This time, I knew what to do. I carefully unwrapped the short ribs from the brown butcher paper. I then seared the short ribs on all sides until brown and beautiful. many recipes call for dredging the ribs in flour, however as this is the I Love FOOD Diet and flour is a no-no, I skipped that recommendation. I then placed my freshly seared meat in the Crocker. In a separate bowl,  I mixed 1/4 cup of soy sauce, 1/3 cup of rice wine vinegar, 1 tablespoon of honey, 1 tablespoon of hoisen sauce and 1/2 cup of red wine. I poured the dark liquid over the meat and topped it with 3 chopped scallions, 2 cloves of chopped garlic, 1 teaspoon of chopped ginger and  2 carrots.  I then pushed the “low setting” button and pried myself away from the Crocker for the next 8 hours.

What came out was an utterly delicious, restaurant quality, rich and satisfying meal. I served the short ribs with roasted cauliflower and liberally poured the juices over the meat and the veggies. Yummy!  Finger lickin, lip smackin good. 🙂

Tip: If you want to thicken the sauce, simply puree the carrots and stir it in the crock pot with the juices.

Chow for now!

What is FOOD?

Making Peace with my Crocker.

slow cooker barbecue ribs
Image by Maggie Hoffman via Flickr

As we are coming to the end of the first decade of the 21st century, I have decided to do what many of us pledge to do every New Year… I decided to make amends.  Life is too short to dwell on the past. And in the spirit of the I LOVE FOOD DIET and the coming New Year, I have decided to make peace with my Crock Pot.

My main bone of contention with my Crocker (a.k.a. Slow Cooker), was that not only did it take up valuable real estate in my tiny NYC kitchen but that it cooked so damn sloooooooowwwwly.

I have been known to posses little patience and have been guilty of being (at times) somewhat hyper and energetic. Watching a Slow Cooker cook is like watching a pot of water boil… only it never boils! It just sloooooowly simmers.

However, I have learned that this is actually not such a bad thing. There are many cuts of meat that benefit greatly from the slow cooking process. Cuts of meat, especially less expensive cuts like chuck roast, brisket, pork shoulder, ribs, etc. often contain large amounts of connective tissue and tough muscle. The slow cooking process breaks down all those tough and chewy fibers, rendering the meat juicy and tender.

Earlier last week, I was having a craving for Ribs. As I do not have access to a BBQ in my apartment, I mistakenly selected the “quick and speedy” method of cooking ribs. Instead of the suggested 6 -7 hours of slow cooking, I diligently followed the instructions for the speedy method.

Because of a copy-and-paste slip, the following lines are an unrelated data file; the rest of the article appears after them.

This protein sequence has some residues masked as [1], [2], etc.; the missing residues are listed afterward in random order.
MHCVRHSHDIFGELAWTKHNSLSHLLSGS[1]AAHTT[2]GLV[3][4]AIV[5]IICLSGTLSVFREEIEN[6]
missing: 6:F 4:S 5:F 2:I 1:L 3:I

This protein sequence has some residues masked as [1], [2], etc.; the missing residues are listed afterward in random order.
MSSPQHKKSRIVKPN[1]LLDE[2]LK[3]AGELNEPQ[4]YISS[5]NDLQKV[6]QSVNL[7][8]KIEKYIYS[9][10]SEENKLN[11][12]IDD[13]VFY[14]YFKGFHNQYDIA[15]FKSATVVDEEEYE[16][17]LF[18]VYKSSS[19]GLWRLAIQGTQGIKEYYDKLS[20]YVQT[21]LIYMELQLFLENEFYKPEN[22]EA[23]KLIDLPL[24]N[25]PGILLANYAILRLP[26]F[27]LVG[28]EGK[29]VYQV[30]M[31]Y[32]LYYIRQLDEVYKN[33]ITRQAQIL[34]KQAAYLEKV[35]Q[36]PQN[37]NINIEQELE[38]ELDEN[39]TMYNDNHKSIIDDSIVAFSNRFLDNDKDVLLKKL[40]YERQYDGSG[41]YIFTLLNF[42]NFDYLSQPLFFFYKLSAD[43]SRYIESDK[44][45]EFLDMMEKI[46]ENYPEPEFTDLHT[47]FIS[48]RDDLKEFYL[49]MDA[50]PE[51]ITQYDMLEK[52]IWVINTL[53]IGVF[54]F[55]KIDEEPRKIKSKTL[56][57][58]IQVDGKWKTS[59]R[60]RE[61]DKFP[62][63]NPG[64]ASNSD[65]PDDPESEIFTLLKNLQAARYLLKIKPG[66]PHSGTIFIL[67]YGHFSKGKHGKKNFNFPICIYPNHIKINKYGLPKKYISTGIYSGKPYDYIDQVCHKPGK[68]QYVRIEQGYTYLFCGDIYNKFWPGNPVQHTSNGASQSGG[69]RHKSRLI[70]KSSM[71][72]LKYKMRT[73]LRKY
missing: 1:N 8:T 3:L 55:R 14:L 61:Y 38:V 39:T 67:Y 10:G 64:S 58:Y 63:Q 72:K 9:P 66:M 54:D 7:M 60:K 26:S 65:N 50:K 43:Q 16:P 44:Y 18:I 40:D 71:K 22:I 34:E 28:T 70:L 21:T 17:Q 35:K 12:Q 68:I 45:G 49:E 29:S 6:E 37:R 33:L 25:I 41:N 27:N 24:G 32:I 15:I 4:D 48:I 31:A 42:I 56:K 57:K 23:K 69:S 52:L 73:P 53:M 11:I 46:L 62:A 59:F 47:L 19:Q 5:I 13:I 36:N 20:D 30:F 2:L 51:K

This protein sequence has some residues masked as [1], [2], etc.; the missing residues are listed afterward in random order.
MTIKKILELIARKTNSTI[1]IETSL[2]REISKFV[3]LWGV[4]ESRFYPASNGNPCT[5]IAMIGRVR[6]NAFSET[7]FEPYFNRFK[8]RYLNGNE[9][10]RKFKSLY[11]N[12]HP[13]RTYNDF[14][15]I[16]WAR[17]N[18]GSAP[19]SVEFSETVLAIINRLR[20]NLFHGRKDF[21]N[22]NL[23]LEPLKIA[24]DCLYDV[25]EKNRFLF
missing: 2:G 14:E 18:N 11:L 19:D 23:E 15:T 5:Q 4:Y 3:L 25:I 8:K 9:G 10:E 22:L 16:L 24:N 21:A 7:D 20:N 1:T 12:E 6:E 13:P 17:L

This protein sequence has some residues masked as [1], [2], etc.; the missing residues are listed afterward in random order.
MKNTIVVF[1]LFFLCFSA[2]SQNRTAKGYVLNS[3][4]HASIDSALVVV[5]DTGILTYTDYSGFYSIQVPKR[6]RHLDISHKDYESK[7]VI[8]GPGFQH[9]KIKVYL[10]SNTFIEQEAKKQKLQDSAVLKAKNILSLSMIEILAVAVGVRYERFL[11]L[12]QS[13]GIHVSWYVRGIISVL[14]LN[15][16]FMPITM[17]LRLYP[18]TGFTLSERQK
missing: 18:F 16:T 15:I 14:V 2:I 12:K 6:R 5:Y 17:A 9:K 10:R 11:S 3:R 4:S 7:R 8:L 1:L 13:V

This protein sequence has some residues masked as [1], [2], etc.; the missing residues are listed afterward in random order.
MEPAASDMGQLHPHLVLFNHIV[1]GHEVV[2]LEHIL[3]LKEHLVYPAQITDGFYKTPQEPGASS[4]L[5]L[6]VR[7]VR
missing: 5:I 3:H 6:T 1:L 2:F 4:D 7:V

The “rapid cook” method involves boiling the porcine rack in a huge pot of water for 1 hour. After that, drain and pop the boiled ribs in the oven with your favorite seasoning. I had purchased a low carb dry rub from Whole foods and carefully sprinkled the seasoning onto the ribs. I then followed the directions and baked them in the oven for another hour.

Well, I should have followed the expression, “Good things come to those who wait“. In my earnest to cook and eat these ribs, I chose not to wait. And because of my “not waiting” , good ribs did not come my way.  The rapid cook method made this meat turn out burnt, dry, stringy  and chewy. 😦

Never one to give up, the next day I decided to give my Crocker ANOTHER chance to redeem itself. As some of you may have read in my past post (That Crocker is a Killer!) , I have had some rather unsuccessful experiences with that behemoth on my countertop. My first foray with the crock pot resulted in a 3rd degree burn on my husband’s hand. The second time our meal came out a little better, but still I was not sold on my Slow Cooker.

Well, looks like three-time’s  a charm as I was FINALLY able to make a decent low carb meal in my Crock pot.

KISS – Keep it simple stupid seems to be way to go. This acronym first coined by Kelly Johnson, lead engineer of the spy plane Lockheed U2 during WWII, still rings true today. Instead of trying to “out-wit” my Crocker, I was going to KISS it. 

I simply rinsed the 4lbs of ribs in cold water, plopped them in the Crocker, added one diced onion and 1/2 jar of sugar-free BBQ sauce and pushed the button.

Restraining myself from lifting the cover every 5 minutes and peeking into the Crocker was harder than the real prep work. I forced myself to get our of the house and do some holiday shopping. Three hours later, I came home and immediately ran over to look at my bounty in the Crocker.

WTF??? These ribs were as pink and raw as they were before I left the house! “Is this thing even on ???” I asked myself, as I furiously started feeling around the back of the Crocker for the plug. Yep, it’s plugged in. I then remembered from my last experience that the Slow Cooker does not really kick in until the next 3 -4 hours of cooking. I pried myself away and calmed myself down with a glass of wine grumbling to myself that this thing is so damn slow.

Finally 4 hours later (7 hours in total), I lifted the lid.

It was sooooooooo worth the wait. These slow cooked ribs were so tender and delicious. They were practically falling off the bone. Even my youngest son, who barely eats anything , helped himself to seconds. 🙂

I guess this Crocker is not so bad after all.

Happy Holidays and Chow for Now!